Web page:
Leonora Carrington

Portrait of Max Ernst

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About this artwork

Leonora Carrington first met and fell in love with the surrealist artist Max Ernst at a dinner party in London in 1937. She had just turned twenty and he was forty-six and on his second marriage. They immediately started a relationship and Carrington followed Ernst to Paris where she met many of the Surrealists. In 1938 they moved to the village of Saint-Martin d’Ardèche, near Avignon, where this painting was made. In it Ernst is shown holding a lantern containing a tiny horse. Horses often appear in Carrington’s early paintings and short stories, acting as her alter-ego. The meaning is ambiguous: the horse could be guiding Ernst forward, or could be imprisoned and at his mercy. The painting captures some of the ambivalence in their relationship at the time. The outbreak of the war effectively brought their relationship to an end. Ernst, who was German, was imprisoned as an enemy alien, and Carrington fled France for Spain, suffering a breakdown and ending up in an asylum. Eventually, both escaped to New York where they exchanged portraits of each other, with Carrington presenting this work to Ernst.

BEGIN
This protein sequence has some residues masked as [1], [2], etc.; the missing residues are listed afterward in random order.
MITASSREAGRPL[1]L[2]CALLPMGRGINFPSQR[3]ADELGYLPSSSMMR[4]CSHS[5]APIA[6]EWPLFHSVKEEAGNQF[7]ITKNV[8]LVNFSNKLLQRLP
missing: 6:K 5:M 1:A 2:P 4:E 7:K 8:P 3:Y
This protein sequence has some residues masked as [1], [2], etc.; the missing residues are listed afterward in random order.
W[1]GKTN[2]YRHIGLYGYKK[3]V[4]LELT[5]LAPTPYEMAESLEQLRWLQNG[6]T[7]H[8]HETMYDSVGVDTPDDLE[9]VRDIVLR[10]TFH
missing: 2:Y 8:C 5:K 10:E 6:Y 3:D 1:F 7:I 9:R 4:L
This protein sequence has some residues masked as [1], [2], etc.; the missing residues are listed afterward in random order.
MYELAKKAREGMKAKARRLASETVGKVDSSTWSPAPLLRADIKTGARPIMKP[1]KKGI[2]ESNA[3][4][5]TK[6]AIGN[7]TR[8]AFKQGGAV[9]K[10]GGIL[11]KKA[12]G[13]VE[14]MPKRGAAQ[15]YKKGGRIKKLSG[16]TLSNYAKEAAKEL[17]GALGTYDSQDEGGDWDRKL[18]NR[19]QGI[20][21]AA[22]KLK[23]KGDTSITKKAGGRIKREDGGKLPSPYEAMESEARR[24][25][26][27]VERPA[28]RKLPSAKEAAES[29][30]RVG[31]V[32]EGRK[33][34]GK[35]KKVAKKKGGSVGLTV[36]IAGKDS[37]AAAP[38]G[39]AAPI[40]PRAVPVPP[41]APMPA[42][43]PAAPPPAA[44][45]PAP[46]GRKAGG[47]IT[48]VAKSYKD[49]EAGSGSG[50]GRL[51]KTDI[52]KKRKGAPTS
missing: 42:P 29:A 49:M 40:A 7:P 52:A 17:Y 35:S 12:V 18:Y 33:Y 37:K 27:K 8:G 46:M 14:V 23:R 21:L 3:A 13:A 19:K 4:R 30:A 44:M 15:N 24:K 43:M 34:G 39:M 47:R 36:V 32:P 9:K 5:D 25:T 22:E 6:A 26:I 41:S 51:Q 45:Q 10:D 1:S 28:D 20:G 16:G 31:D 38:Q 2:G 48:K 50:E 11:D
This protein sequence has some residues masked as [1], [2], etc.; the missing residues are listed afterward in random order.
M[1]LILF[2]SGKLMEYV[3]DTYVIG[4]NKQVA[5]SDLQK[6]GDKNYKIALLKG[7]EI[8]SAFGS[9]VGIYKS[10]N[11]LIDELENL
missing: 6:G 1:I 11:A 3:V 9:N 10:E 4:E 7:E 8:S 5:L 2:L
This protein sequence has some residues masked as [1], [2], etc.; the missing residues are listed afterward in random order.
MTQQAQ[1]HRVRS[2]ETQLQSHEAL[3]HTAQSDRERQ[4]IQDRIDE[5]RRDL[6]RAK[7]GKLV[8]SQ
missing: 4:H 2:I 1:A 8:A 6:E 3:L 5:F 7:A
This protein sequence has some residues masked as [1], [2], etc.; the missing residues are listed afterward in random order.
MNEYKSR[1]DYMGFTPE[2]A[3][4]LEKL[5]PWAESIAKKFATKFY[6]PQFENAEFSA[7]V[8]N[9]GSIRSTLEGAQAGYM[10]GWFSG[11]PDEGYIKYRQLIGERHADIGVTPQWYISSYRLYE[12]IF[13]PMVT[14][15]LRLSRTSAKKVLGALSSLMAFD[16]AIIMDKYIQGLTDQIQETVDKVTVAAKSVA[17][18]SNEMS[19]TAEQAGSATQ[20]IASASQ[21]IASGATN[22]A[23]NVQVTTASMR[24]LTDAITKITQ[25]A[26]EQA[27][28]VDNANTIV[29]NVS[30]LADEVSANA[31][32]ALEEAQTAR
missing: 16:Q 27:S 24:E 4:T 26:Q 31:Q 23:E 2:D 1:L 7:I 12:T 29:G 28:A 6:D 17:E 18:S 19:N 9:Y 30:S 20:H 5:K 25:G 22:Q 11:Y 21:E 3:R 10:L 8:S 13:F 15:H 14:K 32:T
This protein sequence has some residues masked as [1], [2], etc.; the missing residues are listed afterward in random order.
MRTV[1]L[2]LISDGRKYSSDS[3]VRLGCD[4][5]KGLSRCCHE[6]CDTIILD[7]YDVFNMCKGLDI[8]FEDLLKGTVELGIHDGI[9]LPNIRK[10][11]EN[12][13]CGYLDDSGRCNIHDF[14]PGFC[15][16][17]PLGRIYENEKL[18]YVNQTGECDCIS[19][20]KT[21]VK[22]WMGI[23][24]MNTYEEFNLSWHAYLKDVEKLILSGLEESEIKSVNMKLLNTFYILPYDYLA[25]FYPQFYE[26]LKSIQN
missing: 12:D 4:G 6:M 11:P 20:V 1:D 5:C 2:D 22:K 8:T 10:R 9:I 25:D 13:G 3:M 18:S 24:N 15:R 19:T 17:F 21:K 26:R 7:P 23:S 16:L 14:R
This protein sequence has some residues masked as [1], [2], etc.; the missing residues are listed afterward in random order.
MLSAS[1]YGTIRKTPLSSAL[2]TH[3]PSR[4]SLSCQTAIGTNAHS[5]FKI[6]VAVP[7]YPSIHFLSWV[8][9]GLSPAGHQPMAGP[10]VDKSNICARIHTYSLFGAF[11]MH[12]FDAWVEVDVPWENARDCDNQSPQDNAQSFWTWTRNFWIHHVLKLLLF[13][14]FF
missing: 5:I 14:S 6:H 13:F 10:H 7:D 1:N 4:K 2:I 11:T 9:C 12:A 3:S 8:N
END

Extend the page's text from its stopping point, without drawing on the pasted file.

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Leonora Carrington

Leonora Carrington

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Event type Lectures & talks
  • Modern Two
  • Thursday 2 April, 2.30-3.30pm, repeated Saturday 4 April, 2.30-3.30pm
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